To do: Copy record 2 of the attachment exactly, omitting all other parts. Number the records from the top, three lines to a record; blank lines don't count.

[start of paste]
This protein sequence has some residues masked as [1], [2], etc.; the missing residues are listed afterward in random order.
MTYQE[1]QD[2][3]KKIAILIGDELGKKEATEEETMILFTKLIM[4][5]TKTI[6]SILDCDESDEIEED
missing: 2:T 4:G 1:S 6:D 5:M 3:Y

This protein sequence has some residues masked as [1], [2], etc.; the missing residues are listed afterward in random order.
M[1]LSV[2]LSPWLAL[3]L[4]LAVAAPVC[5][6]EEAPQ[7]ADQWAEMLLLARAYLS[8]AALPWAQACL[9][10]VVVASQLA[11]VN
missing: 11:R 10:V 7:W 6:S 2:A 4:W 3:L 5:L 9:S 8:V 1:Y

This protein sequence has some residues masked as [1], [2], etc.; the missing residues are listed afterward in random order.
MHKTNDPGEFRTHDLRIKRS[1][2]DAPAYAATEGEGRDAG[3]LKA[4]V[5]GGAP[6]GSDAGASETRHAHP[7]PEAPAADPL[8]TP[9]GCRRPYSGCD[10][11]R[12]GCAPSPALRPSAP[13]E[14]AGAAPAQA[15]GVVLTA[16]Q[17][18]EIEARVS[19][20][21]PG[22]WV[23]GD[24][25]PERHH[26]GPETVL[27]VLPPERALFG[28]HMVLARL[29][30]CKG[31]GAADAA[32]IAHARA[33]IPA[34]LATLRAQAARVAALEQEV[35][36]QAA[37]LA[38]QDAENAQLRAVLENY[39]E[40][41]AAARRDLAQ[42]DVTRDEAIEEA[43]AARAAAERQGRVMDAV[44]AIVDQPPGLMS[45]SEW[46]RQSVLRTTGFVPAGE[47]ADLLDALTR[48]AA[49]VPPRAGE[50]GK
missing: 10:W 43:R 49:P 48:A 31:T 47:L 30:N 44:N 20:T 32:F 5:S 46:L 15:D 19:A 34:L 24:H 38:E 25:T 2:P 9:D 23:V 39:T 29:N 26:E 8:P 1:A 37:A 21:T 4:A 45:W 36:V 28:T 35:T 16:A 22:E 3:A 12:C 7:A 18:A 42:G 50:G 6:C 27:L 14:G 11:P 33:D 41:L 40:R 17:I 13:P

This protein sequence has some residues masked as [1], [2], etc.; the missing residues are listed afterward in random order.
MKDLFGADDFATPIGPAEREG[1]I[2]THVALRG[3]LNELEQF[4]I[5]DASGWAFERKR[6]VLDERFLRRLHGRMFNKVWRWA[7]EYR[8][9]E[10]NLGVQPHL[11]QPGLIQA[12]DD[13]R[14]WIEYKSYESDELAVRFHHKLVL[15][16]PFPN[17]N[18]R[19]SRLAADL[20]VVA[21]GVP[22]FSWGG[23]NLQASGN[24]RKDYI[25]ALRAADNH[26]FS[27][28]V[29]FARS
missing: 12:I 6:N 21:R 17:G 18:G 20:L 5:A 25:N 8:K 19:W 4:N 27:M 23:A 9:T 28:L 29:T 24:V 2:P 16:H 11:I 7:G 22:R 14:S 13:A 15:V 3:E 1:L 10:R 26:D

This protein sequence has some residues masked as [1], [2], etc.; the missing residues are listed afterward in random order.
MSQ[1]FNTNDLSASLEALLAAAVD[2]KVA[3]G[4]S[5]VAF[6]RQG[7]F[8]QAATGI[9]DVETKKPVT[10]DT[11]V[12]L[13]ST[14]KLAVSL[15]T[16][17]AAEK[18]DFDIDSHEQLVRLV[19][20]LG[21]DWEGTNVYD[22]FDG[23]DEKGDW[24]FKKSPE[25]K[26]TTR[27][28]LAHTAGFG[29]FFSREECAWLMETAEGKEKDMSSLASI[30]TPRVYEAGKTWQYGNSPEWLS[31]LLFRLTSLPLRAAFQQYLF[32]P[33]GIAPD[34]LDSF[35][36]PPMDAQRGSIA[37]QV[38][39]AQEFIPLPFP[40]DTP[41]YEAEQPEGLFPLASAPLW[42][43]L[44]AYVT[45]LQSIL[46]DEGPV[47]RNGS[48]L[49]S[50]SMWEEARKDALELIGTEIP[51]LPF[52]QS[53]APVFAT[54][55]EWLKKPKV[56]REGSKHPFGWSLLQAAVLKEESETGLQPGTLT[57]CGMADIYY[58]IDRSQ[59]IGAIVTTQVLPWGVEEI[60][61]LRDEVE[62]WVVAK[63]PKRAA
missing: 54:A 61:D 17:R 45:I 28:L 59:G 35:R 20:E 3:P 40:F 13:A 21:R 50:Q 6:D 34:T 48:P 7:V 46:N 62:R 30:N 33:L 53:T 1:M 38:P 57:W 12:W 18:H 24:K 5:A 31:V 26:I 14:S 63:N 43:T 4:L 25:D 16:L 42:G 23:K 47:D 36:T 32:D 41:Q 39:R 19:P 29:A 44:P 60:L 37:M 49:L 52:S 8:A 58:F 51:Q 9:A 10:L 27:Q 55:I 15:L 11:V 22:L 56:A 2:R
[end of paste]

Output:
This protein sequence has some residues masked as [1], [2], etc.; the missing residues are listed afterward in random order.
M[1]LSV[2]LSPWLAL[3]L[4]LAVAAPVC[5][6]EEAPQ[7]ADQWAEMLLLARAYLS[8]AALPWAQACL[9][10]VVVASQLA[11]VN
missing: 11:R 10:V 7:W 6:S 2:A 4:W 3:L 5:L 9:S 8:V 1:Y